January 28, 2021 by Adam Malik
There’s a fairly significant gap between what government agencies have to say about distracted driving and what data companies are able to capture, and that is playing a role in the ineffective portrayal and messaging around the seriousness of people using their phones while operating vehicles, according to a recent webinar panel.
In 2019, about one-third of all trips showed “significant phone distraction,” according to Cambridge Mobile Telematics’ (CMT) own data gathered through its apps. In 2020, which included nine months of a global pandemic, the number of trips where the driver was distracted by their phone went up to 40%.
“That number is much higher than we see in the statistics published by the road safety community,” reported Ryan McMahon, VP of insurance and government affairs at CMT.
The U.S.-based National Highway Traffic Safety Administration reported in late 2019 that the percentage of passenger vehicle drivers talking on handheld phones increased from 2.9% in 2017 to 3.2% in 2018. Those visibly using headsets while driving dropped from 0.45% to 0.35% while visible manipulation of handheld devices went up from 2% to 2.1% in the same time period.
According to the National Safety Council, about a quarter (26%) of all car crashes involved phone use, even hands-free devices. CAA reported in 2020 that its polling found that 47% of Canadians admitted to typing or using a voice-to-text feature to send a message while driving — 33% said they did it at a stoplight. InsuranceHotline.com reported that 26% of drivers have checked messages while operating a car in motion while another 41% of Canadians said they are at least somewhat likely to check messages when stopped at a traffic light.
All of this is to say that government and advocacy agency data and telematics company data are far apart. If insurers want to see risk decrease, gathering better data and improving messaging around the perils of distracted driving is a must.
The data that government agencies get is either based on observational data or crash data, explained Emily Stein, president of the Safe Roads Alliance, during the Road Safety in the Digital Age: The Impact of Phone-Based Distraction webinar held this month. Furthermore, she added, it’s hard to pinpoint exactly what a driver may have been doing before a crash. Some may have been talking or texting, but others could be using Facebook, for example.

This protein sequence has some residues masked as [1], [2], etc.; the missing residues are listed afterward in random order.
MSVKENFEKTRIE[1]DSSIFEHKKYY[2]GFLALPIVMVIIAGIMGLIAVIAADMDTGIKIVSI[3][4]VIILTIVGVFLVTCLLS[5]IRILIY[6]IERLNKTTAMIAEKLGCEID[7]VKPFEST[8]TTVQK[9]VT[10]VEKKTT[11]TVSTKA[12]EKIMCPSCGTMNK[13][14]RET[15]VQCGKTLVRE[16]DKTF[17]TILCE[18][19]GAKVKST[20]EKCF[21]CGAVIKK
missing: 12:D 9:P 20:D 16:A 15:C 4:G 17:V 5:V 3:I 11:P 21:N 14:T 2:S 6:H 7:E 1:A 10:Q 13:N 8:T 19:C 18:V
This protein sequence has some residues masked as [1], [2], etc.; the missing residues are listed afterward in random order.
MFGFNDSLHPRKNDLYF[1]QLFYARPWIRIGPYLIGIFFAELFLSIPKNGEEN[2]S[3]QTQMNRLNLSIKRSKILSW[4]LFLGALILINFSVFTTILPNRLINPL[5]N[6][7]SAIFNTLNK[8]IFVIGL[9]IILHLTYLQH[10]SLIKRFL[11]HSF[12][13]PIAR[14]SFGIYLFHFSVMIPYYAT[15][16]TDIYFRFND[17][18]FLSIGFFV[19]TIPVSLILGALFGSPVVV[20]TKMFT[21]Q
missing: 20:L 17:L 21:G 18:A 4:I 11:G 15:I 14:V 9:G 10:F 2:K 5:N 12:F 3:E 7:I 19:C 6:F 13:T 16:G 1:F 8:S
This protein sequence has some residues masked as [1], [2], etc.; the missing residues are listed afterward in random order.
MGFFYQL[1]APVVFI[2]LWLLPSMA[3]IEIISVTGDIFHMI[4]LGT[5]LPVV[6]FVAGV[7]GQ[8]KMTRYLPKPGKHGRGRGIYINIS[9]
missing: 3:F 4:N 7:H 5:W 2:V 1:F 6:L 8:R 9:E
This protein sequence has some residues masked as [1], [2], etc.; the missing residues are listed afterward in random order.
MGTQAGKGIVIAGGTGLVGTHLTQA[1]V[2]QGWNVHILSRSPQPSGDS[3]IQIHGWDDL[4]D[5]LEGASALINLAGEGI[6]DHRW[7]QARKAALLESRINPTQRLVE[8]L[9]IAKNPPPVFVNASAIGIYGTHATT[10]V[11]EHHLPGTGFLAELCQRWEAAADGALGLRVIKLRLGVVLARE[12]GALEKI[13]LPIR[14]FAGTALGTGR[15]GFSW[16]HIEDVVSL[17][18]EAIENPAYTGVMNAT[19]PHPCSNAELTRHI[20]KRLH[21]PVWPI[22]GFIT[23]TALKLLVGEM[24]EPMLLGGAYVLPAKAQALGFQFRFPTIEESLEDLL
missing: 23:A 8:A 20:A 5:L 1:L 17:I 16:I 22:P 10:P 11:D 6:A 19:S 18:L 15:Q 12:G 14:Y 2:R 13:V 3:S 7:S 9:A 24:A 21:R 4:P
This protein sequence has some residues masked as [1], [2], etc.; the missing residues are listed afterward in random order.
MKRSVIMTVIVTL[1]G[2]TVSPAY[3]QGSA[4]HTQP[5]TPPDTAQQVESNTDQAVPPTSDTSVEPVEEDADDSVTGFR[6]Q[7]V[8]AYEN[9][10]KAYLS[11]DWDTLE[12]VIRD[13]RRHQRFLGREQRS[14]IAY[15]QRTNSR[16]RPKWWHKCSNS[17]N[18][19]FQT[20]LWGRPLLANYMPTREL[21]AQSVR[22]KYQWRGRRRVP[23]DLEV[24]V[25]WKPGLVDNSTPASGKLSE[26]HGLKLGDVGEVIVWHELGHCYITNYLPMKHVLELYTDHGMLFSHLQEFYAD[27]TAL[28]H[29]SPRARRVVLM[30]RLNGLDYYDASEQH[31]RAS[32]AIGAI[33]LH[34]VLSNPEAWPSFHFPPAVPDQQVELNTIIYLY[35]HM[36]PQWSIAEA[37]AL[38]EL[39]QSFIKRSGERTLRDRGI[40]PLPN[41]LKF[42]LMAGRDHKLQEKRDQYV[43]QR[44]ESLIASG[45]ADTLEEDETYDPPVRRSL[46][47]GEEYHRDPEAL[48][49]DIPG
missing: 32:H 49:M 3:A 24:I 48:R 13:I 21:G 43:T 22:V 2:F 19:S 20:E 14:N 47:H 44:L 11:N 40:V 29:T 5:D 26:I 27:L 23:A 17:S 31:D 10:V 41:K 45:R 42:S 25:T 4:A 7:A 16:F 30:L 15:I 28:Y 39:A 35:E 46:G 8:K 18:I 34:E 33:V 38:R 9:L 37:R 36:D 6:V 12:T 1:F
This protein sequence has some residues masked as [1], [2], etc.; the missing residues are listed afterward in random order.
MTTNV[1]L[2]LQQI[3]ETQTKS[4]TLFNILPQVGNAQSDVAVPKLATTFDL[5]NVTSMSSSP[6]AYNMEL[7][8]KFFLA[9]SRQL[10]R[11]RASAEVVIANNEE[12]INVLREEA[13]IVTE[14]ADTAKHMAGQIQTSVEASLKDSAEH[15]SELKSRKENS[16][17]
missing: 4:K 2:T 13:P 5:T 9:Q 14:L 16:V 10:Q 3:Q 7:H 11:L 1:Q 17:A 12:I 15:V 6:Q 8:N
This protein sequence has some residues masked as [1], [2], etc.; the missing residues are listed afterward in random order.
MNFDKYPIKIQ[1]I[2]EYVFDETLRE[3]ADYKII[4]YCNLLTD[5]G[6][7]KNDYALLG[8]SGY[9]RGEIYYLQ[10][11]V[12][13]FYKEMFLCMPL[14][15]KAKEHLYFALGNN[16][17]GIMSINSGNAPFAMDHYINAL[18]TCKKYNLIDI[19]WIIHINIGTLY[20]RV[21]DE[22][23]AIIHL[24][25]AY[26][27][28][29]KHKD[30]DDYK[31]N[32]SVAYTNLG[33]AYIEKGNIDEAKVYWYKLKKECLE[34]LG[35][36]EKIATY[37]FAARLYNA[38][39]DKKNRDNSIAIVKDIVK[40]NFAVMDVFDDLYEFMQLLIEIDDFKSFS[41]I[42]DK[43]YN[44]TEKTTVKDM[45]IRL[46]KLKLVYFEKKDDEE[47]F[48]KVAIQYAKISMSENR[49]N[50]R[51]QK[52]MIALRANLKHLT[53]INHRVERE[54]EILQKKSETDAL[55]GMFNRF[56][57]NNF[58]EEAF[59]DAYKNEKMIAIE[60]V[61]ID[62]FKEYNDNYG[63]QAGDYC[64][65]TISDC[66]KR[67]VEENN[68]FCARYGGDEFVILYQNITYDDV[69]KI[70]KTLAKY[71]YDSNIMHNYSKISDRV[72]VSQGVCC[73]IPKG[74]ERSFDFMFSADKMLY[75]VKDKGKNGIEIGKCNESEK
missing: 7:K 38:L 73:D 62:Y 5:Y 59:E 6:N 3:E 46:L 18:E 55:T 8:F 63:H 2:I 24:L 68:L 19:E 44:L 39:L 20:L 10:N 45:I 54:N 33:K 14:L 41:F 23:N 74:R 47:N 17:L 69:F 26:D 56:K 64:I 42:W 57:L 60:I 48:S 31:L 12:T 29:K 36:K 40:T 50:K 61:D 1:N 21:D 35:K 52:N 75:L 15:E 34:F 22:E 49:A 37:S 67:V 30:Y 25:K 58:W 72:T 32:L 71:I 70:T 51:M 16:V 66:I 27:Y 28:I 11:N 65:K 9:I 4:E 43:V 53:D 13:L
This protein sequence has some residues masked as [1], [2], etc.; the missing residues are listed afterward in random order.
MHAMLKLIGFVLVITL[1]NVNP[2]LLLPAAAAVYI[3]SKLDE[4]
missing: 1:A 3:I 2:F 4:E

“What else were they doing on their phone? We have a huge lack of data to show how prevalent distracted driving is either [in] real-time driving or right before a crash,” Stein said.
The back-up (or safety) driver of the fatal Uber autonomous vehicle crash in Arizona in 2018 was streaming a television show and distracted at the time when the vehicle struck a pedestrian, according to the local police department.
“Anecdotally, [people] see drivers on the phone around them when they’re driving and they feel scared,” Stein said. “But we need the numbers to show how serious a problem it is.”
Part of the issue is that distracted driving isn’t on the same level as drunk driving in terms of what people deem a danger to society, explained Joel Feldman, president of End Distracted Driving (EndDD.org), a group he started after his daughter was killed by a distracted driver in 2009.
He told a story from an in-person conference where he was a guest speaker. He asked the audience how many of them have driven while drunk or been in the car with someone under the influence. One hand went up. When asked how many had driven distracted or been in the car with someone who was distracted, almost everyone’s hand went up.
“We’re not there yet with distracted driving but I’m optimistic that we can get there,” Feldman said.
He’s a personal injury lawyer who has had to go to court and argue someone was negligent because of their distracted driving. But at the same time, he was driving distracted because he thought he could handle it. When he made that connection, or realized the lack of it, it made him realize one thing.
“I’m not a big believer in the fact that a large portion of our population is going to be swayed by people telling them that driving while distracted is dangerous because I didn’t think it was dangerous for me,” he said.
But if Feldman saw someone else driving distracted, he would be up in arms about it. “I was a terrible hypocrite and I’m sure there are a lot of folks who are listening who might share those feelings of hypocrisy if they want to be honest.”
Feature image by iStock.com/SDI Productions